Rental utilization

Utilization is the primary method by which tool rental companies measure asset performance. In its most basic form it measures the actual revenue earned by assets against the potential revenue they could have earned.[1]


Rental utilization is divided into a number of different calculations, and not all companies work precisely the same way. In general terms however there are two key calculations: the physical utilization on the asset, which is measured based on the number of available days for rental against the number of days actually rented. (This may also be measured in hours for certain types of equipment), and the financial utilization on the asset (referred to in North America as $ Utilization) which is measured as the rental revenue achieved over a period of time against the potential revenue that could have been achieved based on a target or standard, non-discounted rate. Physical utilization is also sometimes referred to as spot utilization, where a rental company looks at its current utilization of assets based on a single moment in time (e.g. now, 9 am today, etc.).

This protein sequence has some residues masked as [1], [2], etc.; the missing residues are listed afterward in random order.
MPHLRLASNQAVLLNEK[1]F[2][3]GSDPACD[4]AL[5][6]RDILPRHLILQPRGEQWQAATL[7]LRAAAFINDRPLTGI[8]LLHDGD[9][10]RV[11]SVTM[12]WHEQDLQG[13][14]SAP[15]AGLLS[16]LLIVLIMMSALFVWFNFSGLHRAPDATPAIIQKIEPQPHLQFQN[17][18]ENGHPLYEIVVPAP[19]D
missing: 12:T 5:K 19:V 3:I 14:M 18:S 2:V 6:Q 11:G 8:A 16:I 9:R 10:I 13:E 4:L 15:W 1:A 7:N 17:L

Utilization calculations may be varied based on many different factors. For example:

  • A company with equipment which requires preventative maintenance activities every 2 weeks, may decide that the number of available days in the month is decreased as it will unavailable due to maintenance for 2 days out of each month.
  • Some rental businesses give "free days" on rental contract billing processes, for example on a national or public holiday, and therefore the equipment does not earn any money on those days, even though it is physically on rent.
  • Some companies charge minimum rates, for example you may rent an excavator for 1 day, but be charged a three-day minimum. The Physical utilization will therefore be 100% on the day, but the financial utilization is actually 300% as you've earned 3 days revenue for 1 day's work.
  • Rental Software is normally required to assist management teams in measuring and calculating utilization figures.
  • Asset Tracking software may also be important in increasing or managing utilization figures.[2]

Utilization in this context is heavily linked to profitability.[3] Low physical utilization may be mitigated by keeping rental rates high, high physical utilization normally justifies keeping rental rates lower.[4] Different types of equipment may also alter the relationship between rates and utilization.[5]


  1. ^ Utilization is key to rental business
  2. ^ "Using technology to improve utilization" (PDF). Qualcomm.
  3. ^ "How to improve results". CED Magazine.
  4. ^ "Close correlation between utilization and rental rates". Rental Management Magazine.
  5. ^ "How utilization affects profitability". RentalPulse.

See alsoEdit